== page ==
In the last days of May, CNG prices in the national capital touched the Rs 75 mark. That was when Indraprastha Gas Ltd (IGL) increased the price of CNG by two rupees in Delhi and its adjoining areas.
That may not sound like a significant increase, but this was the 13th hike in over two months. In the last one year, prices have increased by Rs 30.21 per kg or 60%.
CNG price per kg is even higher at Rs 78.17 in Noida, Greater Noida and Ghaziabad. In Gurugram, it costs Rs 83.94 per kg.
Because of this sharp increase in prices, auto rickshaw drivers and taxi drivers are witnessing a decline in earnings. Shiv Kant, who hails from Uttar Pradesh, is living in the capital for the last 20 years. For the last 10 years, he has been driving a green-and-yellow auto to earn for his family. “This hike in prices is unprecedented for me”, says Shiv Kant.
According to him, he earns about Rs 1,000 a day and out of this, spends around Rs 400 on purchasing gas. Above this, he pays a 20% commission to the mobility service provider app. At the end of the day, he is left with Rs 400 in hand, which is Rs 100 less than that earned by unskilled labour in the capital.
“Earlier my profit used to be around Rs 500-550 but it has decreased in the last few months”, says Shiv Kant.
Other expenses like the maintenance of auto rickshaws is also costly for drivers. “I spend around Rs 4,000 a month on the maintenance of my vehicle. My daily expenses have increased because of inflation but income is stagnant”, says Kant.
Shiv Kant was planning to send his son to college for graduation but increasing inflation has become an obstacle. “Everything is costlier, from food to fuel and even my rent has increased. I don’t know how I will manage to pay fees for my son’s education”, laments Shiv Kant.
In April, prices of gas increased multiple times in the capital. Owing to this increase, auto rickshaw and cab drivers went on strike on 18-19 April.
Three-wheeler drivers and taxi drivers are demanding an increase in fare rates and a reduction in CNG prices.
“Kejriwal had said that he will increase the fare rates. If the government increases it, automatically apps will also increase the fares”, says Kant.
In April, the Delhi Government had set up a panel to revise fare prices for auto rickshaws and taxis. After hearing the concerns of the auto and taxi unions, the Delhi government panel recommended an increase in fares in view of the rise in CNG prices in the national capital.
Other auto rickshaw drivers who are independent and do not drive for apps are left in the lurch. Shakil Ahmed, who drives an auto in south Delhi, explains the reasons behind these problems drivers are facing saying, “Majority of the people prefer app-based rides, which are cheap. Increase in the number of erickshaws has also impacted our earnings”, says Shakil.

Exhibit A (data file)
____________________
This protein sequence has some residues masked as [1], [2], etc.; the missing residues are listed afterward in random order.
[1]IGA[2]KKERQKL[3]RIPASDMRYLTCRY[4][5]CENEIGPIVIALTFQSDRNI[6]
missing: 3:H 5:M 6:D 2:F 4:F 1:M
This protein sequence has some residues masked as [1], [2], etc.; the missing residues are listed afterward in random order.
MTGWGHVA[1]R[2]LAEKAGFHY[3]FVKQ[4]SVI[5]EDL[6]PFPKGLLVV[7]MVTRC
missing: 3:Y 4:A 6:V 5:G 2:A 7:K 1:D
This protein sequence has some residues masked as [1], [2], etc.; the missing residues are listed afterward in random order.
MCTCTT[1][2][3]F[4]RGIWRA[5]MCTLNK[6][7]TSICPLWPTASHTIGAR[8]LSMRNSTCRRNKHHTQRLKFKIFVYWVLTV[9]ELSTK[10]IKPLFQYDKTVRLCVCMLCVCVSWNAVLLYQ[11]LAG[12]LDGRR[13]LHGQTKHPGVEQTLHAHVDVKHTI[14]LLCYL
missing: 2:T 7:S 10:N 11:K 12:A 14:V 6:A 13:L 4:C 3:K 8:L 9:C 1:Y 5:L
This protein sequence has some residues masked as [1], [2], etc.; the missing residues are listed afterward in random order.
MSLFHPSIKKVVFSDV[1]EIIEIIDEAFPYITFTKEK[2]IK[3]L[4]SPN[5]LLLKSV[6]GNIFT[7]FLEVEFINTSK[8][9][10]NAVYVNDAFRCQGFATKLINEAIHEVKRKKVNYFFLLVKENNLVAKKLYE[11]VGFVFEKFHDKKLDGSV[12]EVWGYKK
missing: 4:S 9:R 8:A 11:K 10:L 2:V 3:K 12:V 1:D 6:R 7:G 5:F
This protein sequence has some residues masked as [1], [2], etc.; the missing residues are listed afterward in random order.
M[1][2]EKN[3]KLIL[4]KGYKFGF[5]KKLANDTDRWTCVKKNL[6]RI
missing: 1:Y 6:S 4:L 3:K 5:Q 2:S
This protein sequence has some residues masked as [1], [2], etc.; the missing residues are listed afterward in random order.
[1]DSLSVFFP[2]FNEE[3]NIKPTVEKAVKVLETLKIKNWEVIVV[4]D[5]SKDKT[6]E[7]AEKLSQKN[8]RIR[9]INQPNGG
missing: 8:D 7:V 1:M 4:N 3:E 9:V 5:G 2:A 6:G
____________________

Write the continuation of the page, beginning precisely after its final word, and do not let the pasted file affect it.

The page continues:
“People do not understand that fuel price is increasing and because of this, we have to increase the fare”, adds Shakil.
Komal Yadav, a resident of Satya Niketan, used to pay Rs 10 earlier, but now pays Rs 20 for a ride from Satya Niketan to Moti Lal Nehru College. “I am a student; it’s becoming hard for me. Now I am thinking of switching to the bus but it takes more time”, says Yadav.
Most auto drivers start their day at 7 am and go home at 9 pm. Not that they have passengers the whole day. “I sit idle for 4-5 hours a day”, Yadav says, an indication of commuters preferring app-based rides. According to Kant, he drives 200 km a day.
Dhanraj, who is driving a taxi for the last few years recalls the old days. “When I started driving a taxi, I use to pay Rs 18 per kg for CNG but prices have touched the sky”, he says.
Drivers like Dhanraj pay a 26% commission to the app but the increase in fuel prices has made a hole in his pocket. All seven members of his family are dependent on him.
He earns around Rs 1,700 after driving 150 km in a day. Rs 700 is spent on purchasing CNG and Rs 300 is paid as a commission to the app. Only Rs 700 is left in hand.
“At the start, it was a profitable profession because there were few taxis and passengers were more but now it has reversed”, says Dhanraj. According to him, four years ago he used to earn Rs 2,500 a day and his daily profit used to be Rs 1,500.
Delhi’s gas distributors have been raising prices since October 2021. The reason behind rising prices is increased international gas prices as economies globally recover from the pandemic-induced slowdown. No wonder drivers are asking the Kejriwal government to provide a subsidy on CNG and have arbitrarily raised fares on their own, rarely going by the meter.
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